In the wake of the riots, and to address the enduring frustrations within Wilmington’s black community over slow-moving civil rights progress, four New Castle County representatives advocated for the creation of a State Department of Housing as well as enhanced public amenities.
This explosive atmosphere compelled Delaware government to create, in October, the Delaware State Housing Authority (DSHA) to address these specific challenges.
In 1969, the DSHA established the Housing Code Task Force to create a State Housing Code, filling a regulatory void and enhancing its enforcement capabilities. A year later, the DSHA gained division status within state government, reflecting Delaware’s growing prioritization of housing issues and giving the agency more influence. By 1971, the DSHA committed $3 million to the Housing Development Fund, enabling the agency to launch ambitious housing projects.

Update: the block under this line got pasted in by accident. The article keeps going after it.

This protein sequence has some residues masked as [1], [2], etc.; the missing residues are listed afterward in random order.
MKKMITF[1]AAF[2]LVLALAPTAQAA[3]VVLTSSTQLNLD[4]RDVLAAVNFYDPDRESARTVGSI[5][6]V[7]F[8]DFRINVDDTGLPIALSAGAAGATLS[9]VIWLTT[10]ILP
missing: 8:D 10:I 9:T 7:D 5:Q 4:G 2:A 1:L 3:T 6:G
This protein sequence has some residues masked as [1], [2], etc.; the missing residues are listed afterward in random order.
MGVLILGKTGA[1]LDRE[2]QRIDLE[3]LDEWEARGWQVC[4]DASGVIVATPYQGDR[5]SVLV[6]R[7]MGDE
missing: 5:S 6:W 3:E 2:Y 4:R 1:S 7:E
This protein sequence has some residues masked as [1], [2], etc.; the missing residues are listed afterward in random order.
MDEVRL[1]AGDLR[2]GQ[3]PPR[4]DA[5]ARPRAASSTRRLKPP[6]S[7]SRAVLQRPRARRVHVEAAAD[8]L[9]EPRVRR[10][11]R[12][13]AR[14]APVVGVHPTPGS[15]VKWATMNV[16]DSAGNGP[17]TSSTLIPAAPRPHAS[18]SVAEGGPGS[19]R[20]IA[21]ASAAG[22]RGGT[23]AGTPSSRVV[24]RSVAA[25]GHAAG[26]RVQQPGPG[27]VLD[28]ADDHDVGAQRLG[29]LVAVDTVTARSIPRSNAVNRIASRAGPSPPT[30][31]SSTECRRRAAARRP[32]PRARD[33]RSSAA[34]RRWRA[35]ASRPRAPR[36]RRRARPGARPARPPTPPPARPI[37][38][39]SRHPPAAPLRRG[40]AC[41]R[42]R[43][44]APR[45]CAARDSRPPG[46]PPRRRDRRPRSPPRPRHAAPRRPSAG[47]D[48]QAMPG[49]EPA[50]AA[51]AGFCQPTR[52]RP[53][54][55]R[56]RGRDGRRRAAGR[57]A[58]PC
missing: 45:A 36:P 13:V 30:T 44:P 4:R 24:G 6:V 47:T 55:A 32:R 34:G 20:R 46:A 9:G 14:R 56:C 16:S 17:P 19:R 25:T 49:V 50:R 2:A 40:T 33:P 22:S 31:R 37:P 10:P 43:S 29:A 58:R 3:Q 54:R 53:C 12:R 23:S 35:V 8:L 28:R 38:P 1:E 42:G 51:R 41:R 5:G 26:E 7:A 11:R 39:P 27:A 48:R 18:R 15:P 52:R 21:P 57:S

The tangible impact of these cumulative efforts materialized in 1972 with the construction of Holly Square, the first state-financed affordable housing site dedicated to elderly Delawareans. This Middletown project claimed to embody the authority’s mission to provide high-quality, affordable housing for vulnerable populations. However, DSHA sited the home in a white suburban environment far from the slums of Wilmington.
From the 1930s efforts to stabilize the housing market onward, the benefits for the black community have remained uneven. This inconsistency persisted through to the establishment of the Delaware State Housing Authority. Both federal and state initiatives frequently failed to effectively address Delaware’s racial housing discrimination. Too often, these measures worsened the very issues they sought to resolve.